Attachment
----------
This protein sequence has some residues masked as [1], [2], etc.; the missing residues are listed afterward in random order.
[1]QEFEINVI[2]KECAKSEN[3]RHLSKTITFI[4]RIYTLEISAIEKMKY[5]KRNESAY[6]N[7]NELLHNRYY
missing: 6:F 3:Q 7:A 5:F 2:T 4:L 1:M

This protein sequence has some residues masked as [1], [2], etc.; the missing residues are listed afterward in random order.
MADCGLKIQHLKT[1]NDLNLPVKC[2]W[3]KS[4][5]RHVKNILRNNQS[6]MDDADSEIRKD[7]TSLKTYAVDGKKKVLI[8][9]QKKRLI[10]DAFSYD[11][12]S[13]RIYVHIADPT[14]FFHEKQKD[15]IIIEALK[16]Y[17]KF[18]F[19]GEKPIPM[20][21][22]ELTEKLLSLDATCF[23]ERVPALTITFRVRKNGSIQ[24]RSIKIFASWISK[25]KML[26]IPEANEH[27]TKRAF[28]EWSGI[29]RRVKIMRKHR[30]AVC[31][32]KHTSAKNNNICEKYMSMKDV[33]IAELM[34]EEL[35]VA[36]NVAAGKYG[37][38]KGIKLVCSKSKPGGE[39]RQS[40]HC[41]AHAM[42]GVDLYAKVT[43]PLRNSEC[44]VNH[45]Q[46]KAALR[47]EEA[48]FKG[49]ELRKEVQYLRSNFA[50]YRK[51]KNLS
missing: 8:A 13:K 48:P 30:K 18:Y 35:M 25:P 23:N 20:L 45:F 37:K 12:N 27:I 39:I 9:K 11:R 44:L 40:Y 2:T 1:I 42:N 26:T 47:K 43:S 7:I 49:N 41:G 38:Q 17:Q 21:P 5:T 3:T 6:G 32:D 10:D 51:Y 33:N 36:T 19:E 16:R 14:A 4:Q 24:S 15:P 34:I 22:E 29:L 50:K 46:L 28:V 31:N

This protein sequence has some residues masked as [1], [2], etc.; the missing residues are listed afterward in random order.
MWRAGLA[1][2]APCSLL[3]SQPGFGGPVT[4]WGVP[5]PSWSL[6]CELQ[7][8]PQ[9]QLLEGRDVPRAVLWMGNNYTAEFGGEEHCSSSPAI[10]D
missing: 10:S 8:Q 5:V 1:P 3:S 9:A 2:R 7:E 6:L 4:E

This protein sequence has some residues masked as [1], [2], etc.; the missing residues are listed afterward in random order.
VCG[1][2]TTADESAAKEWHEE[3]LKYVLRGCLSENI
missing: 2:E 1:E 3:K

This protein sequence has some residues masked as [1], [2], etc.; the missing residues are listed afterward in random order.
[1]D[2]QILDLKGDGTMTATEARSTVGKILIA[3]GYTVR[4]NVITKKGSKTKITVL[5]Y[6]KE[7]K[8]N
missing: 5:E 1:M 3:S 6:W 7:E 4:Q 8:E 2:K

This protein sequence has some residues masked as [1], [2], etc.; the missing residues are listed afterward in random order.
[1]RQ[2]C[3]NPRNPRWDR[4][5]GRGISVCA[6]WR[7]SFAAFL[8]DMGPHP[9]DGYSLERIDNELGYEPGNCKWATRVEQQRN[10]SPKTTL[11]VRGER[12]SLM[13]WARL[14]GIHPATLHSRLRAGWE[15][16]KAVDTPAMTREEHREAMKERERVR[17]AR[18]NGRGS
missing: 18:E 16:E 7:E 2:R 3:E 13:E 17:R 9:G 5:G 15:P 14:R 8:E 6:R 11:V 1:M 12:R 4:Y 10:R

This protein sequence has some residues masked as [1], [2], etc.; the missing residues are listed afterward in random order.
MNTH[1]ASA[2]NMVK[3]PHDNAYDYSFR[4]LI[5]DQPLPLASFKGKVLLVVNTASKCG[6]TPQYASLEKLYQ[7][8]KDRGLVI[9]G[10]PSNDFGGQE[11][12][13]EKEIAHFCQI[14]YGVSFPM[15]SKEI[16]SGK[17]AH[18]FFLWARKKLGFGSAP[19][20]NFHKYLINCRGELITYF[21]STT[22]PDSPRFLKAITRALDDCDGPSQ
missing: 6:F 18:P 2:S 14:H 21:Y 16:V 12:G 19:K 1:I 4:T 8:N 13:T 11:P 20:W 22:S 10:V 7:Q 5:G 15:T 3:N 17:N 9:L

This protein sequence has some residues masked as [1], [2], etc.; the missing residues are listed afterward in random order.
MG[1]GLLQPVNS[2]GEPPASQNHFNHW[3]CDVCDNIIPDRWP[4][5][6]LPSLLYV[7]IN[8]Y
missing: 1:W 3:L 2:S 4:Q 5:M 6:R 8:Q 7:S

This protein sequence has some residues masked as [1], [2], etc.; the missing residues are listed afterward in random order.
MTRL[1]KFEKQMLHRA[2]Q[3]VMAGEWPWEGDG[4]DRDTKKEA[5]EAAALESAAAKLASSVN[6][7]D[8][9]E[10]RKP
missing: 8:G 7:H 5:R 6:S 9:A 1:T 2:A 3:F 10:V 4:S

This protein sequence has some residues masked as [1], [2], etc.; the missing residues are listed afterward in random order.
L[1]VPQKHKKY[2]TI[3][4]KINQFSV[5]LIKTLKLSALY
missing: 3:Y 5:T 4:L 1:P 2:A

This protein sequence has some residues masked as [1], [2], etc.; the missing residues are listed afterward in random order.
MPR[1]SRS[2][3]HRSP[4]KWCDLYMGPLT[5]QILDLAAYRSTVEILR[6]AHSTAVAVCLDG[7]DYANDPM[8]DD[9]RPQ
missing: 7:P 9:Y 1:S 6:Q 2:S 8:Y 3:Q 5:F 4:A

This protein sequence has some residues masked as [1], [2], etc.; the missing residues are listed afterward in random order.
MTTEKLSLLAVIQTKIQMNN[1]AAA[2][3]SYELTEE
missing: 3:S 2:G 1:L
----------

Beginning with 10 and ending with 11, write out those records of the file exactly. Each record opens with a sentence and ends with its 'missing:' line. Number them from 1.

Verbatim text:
This protein sequence has some residues masked as [1], [2], etc.; the missing residues are listed afterward in random order.
L[1]VPQKHKKY[2]TI[3][4]KINQFSV[5]LIKTLKLSALY
missing: 3:Y 5:T 4:L 1:P 2:A

This protein sequence has some residues masked as [1], [2], etc.; the missing residues are listed afterward in random order.
MPR[1]SRS[2][3]HRSP[4]KWCDLYMGPLT[5]QILDLAAYRSTVEILR[6]AHSTAVAVCLDG[7]DYANDPM[8]DD[9]RPQ
missing: 7:P 9:Y 1:S 6:Q 2:S 8:Y 3:Q 5:F 4:A